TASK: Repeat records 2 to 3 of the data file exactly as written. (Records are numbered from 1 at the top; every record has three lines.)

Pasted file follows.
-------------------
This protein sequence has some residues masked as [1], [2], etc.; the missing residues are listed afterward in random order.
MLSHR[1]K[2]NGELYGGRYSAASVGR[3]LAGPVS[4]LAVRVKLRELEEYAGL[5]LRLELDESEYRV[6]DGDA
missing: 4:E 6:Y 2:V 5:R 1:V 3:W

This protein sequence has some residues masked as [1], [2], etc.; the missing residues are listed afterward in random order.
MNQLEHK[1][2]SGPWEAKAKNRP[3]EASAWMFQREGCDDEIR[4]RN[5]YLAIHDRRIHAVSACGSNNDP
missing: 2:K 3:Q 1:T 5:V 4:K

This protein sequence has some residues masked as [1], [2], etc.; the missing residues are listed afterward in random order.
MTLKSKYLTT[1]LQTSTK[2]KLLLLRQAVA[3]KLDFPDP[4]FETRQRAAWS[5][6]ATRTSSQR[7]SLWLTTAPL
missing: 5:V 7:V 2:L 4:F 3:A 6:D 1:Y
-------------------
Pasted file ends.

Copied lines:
This protein sequence has some residues masked as [1], [2], etc.; the missing residues are listed afterward in random order.
MNQLEHK[1][2]SGPWEAKAKNRP[3]EASAWMFQREGCDDEIR[4]RN[5]YLAIHDRRIHAVSACGSNNDP
missing: 2:K 3:Q 1:T 5:V 4:K

This protein sequence has some residues masked as [1], [2], etc.; the missing residues are listed afterward in random order.
MTLKSKYLTT[1]LQTSTK[2]KLLLLRQAVA[3]KLDFPDP[4]FETRQRAAWS[5][6]ATRTSSQR[7]SLWLTTAPL
missing: 5:V 7:V 2:L 4:F 3:A 6:D 1:Y